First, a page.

$$H\left(u^{+}, u^{-}, \vec{n}\right) = \frac{1}{2}\left|\vec{a}\cdot\vec{n}\right| \left(u^{+} + u^{-}\right) - \frac{1}{2}\left|\vec{a}\cdot\vec{n}\right| \left(u^{+} - u^{-}\right).$$
Bringing this altogether, we obtain,
$$\begin{eqnarray*} \mathcal{R}^{DG}_{h,p}\left(u, w_{h,p}\right) = \sum_{k \in \mathcal{T}_{h}} \int_{k} -\left(\nabla w_{h,p}\right)^{T} \cdot \vec{a} u - w_{h,p}^{T} f\left(\vec{x}, t\right) dx + \sum_{f \in \partial\mathcal{T}_{h}} \int_{f} \left(w^{+}_{h,p} - w^{-}_{h,p}\right)^{T} H\left(u^{+}, u^{-}, \vec{n}\right) ds \\\ + \sum_{f \in \partial\Omega} \int_{f} w_{h,p}^{T} \vec{a} u \cdot \vec{n} ds. \end{eqnarray*}$$

Finally, to obtain solutions using the DG method, we seek $u_{h,p} \in \mathcal{W}^{DG}_{h,p}$ such that,
$$\mathcal{R}^{DG}_{h,p}\left(u_{h,p}, w_{h,p}\right) = 0,$$
$\forall w_{h,p} \in \mathcal{W}^{DG}_{h,p}$.

The DG method results in solutions that are discontinuous across element boundaries and up to polynomial order $p$.

The Two Temporal Discretizations

So far, I have skipped over how the Galerkin method can be applied to unsteady problems. Broadly speaking, there are two ways we can include the effect of a time derivative.

The first way we can include a time derivative is based on the following weak form form the time term,
$$\int_{\Omega} -\left(\frac{\partial w}{\partial t}\right)^{T} u dx.$$
In this case, we can extend our domain into the time-dimension. We would the have elements which represent spatial and temporal dimensions, and a solution $u_{h,p}\left(\vec{x},t\right)$ which is defined on that mesh in space and time. These kinds of methods are called space-time methods. To use this method we have to define $w_{h,p}\left(\vec{x},t\right)$ i.e. in space and time, and we obtain a solution in space and time at once.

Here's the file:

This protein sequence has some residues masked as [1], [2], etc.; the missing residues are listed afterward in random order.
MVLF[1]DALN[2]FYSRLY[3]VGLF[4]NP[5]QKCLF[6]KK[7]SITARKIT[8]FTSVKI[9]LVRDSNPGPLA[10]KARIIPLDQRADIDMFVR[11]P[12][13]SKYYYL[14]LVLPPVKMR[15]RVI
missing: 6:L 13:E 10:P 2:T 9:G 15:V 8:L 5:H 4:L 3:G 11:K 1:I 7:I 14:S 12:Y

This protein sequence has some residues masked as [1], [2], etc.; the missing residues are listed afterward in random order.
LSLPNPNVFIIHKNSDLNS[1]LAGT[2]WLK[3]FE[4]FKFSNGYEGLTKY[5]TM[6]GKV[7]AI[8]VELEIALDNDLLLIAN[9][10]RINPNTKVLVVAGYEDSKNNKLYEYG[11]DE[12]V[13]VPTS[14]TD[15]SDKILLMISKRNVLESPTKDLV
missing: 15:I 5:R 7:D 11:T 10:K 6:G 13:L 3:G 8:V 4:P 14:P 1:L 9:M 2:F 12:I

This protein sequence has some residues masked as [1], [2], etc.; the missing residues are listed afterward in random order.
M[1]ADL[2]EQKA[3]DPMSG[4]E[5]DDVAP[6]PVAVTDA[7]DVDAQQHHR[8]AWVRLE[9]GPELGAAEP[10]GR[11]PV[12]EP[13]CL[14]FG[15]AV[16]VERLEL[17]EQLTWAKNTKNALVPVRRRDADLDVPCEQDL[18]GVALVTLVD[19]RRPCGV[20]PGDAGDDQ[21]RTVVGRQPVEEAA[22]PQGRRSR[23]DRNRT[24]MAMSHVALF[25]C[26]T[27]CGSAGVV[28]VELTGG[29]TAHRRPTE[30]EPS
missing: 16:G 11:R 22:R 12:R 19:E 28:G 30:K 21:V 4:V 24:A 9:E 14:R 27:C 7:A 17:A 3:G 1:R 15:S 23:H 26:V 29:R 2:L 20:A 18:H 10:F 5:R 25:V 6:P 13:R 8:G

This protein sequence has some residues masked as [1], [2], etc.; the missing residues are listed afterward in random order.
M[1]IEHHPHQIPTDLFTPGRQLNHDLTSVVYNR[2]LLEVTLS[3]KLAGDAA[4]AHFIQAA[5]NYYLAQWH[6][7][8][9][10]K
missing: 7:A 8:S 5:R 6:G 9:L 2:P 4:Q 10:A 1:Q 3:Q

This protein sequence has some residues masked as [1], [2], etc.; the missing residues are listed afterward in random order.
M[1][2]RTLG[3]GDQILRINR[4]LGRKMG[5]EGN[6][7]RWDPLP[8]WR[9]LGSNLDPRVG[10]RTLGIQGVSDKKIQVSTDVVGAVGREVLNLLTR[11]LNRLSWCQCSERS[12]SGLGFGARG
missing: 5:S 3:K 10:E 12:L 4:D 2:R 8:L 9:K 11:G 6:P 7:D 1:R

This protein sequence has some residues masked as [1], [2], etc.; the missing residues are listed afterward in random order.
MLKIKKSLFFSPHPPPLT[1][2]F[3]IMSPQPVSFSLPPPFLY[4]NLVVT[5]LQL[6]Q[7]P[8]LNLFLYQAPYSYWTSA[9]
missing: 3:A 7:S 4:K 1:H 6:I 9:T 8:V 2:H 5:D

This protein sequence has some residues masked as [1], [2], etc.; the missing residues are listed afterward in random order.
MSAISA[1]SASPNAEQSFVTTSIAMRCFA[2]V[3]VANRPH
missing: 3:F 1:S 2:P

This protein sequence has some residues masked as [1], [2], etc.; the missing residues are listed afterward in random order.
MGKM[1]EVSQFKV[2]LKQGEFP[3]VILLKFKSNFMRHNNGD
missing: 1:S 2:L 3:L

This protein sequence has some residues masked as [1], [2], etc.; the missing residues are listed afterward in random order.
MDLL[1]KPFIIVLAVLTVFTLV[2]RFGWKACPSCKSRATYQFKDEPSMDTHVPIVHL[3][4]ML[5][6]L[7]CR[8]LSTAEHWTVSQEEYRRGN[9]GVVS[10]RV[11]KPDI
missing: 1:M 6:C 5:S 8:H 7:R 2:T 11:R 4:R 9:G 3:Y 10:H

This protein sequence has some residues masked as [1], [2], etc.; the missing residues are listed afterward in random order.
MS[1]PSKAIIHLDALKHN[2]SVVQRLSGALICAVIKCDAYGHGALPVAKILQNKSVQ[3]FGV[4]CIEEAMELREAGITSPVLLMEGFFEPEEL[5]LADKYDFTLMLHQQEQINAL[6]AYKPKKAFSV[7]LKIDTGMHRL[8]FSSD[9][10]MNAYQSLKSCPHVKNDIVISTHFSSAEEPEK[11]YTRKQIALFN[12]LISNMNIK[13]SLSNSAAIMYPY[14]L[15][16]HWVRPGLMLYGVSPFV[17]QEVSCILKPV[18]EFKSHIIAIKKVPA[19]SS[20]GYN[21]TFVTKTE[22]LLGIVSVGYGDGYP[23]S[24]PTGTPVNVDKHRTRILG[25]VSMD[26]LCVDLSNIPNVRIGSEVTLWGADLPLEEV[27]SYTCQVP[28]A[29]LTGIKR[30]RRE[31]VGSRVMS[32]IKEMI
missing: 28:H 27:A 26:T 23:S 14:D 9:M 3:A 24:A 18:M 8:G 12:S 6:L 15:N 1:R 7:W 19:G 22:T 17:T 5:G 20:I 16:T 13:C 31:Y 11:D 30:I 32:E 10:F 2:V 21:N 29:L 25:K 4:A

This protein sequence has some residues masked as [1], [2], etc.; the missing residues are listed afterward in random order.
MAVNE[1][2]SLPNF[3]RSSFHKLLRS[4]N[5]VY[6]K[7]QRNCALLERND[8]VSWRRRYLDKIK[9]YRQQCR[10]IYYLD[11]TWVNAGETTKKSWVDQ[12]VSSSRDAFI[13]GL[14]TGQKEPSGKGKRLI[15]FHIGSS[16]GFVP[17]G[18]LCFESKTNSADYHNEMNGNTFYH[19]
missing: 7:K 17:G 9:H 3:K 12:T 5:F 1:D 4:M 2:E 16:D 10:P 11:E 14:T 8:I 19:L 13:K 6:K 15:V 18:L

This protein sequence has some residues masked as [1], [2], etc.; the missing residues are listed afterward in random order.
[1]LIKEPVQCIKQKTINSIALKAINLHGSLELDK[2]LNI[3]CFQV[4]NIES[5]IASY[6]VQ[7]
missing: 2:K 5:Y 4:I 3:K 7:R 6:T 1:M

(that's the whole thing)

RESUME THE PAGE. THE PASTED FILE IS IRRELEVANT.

The second method is based on using the following term,
$$\int_{\Omega} w^{T}\left(\frac{\partial u}{\partial t}\right) dx.$$
We could now approximate the time derivative as,
$$\frac{\partial u}{\partial t} \approx \frac{u\left(\vec{x}, t + \Delta t\right) - u\left(\vec{x}, t\right)}{\Delta t}$$
If we have the value of $u\left(\vec{x}, 0\right)$, we can find $u\left(\vec{x}, \Delta t\right)$, and then $u\left(\vec{x}, 2\Delta t\right)$ etc... To use this method we only have to define $w_{h,p}\left(\vec{x}\right)$ i.e. just in space, and we obtain a solutions at increasing times as the method progresses. This is not the only way we could approximate the time derivative using solutions at previous times. There is a large amount of literature on this for solving ordinary differential equations.

Closing Remarks

Rather than trying to find a solution to the weak form, we can find approximate solutions which are constructed from a finite number of possible functions that we choose a priori. The choice of the functions we use for approximate solutions has a significant effect on the quality of the resulting solution. Two common methods are:

• The continuous Galerkin method, where we construct the solution using piecewise polynomial functions that are continuous across element boundaries.
• The discontinuous Galerkin method, where we construct the solution using piecewise polynomial functions that are discontinuous across element boundaries.

The size, shape, and distribution of elements in a mesh can have a significant impact on the quality of a solution, and any quantities which are derived from it. The crux of output adaptive simulation is automatically tailoring the mesh (without user input) to obtain the highest quality outputs from a solution.